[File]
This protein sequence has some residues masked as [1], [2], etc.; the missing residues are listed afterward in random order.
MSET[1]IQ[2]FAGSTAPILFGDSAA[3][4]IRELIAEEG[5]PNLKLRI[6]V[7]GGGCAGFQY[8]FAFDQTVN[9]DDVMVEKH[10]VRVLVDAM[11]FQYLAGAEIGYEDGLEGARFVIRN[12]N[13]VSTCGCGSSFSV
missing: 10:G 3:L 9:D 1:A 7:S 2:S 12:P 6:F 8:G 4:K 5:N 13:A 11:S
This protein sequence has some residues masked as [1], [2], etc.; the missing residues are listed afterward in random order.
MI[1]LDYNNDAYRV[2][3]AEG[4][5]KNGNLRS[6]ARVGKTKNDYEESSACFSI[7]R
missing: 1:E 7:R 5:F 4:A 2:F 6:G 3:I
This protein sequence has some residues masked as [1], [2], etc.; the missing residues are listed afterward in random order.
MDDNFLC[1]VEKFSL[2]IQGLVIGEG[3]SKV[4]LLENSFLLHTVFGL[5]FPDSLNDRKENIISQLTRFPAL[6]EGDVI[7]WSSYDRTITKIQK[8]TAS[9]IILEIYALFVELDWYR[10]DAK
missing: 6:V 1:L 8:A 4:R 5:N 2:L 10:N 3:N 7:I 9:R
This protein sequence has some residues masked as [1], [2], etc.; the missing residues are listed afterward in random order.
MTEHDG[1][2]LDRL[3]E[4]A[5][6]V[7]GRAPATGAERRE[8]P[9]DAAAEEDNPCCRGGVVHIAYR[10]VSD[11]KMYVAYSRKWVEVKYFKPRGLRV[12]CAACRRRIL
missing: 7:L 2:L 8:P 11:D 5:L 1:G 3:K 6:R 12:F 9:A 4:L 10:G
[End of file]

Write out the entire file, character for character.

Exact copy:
This protein sequence has some residues masked as [1], [2], etc.; the missing residues are listed afterward in random order.
MSET[1]IQ[2]FAGSTAPILFGDSAA[3][4]IRELIAEEG[5]PNLKLRI[6]V[7]GGGCAGFQY[8]FAFDQTVN[9]DDVMVEKH[10]VRVLVDAM[11]FQYLAGAEIGYEDGLEGARFVIRN[12]N[13]VSTCGCGSSFSV
missing: 10:G 3:L 9:D 1:A 7:S 2:S 12:P 6:F 8:G 4:K 5:N 13:A 11:S
This protein sequence has some residues masked as [1], [2], etc.; the missing residues are listed afterward in random order.
MI[1]LDYNNDAYRV[2][3]AEG[4][5]KNGNLRS[6]ARVGKTKNDYEESSACFSI[7]R
missing: 1:E 7:R 5:F 4:A 2:F 6:G 3:I
This protein sequence has some residues masked as [1], [2], etc.; the missing residues are listed afterward in random order.
MDDNFLC[1]VEKFSL[2]IQGLVIGEG[3]SKV[4]LLENSFLLHTVFGL[5]FPDSLNDRKENIISQLTRFPAL[6]EGDVI[7]WSSYDRTITKIQK[8]TAS[9]IILEIYALFVELDWYR[10]DAK
missing: 6:V 1:L 8:A 4:R 5:N 2:L 10:N 3:N 7:I 9:R
This protein sequence has some residues masked as [1], [2], etc.; the missing residues are listed afterward in random order.
MTEHDG[1][2]LDRL[3]E[4]A[5][6]V[7]GRAPATGAERRE[8]P[9]DAAAEEDNPCCRGGVVHIAYR[10]VSD[11]KMYVAYSRKWVEVKYFKPRGLRV[12]CAACRRRIL
missing: 7:L 2:L 8:P 11:D 5:L 1:G 3:K 6:R 12:F 9:A 4:L 10:G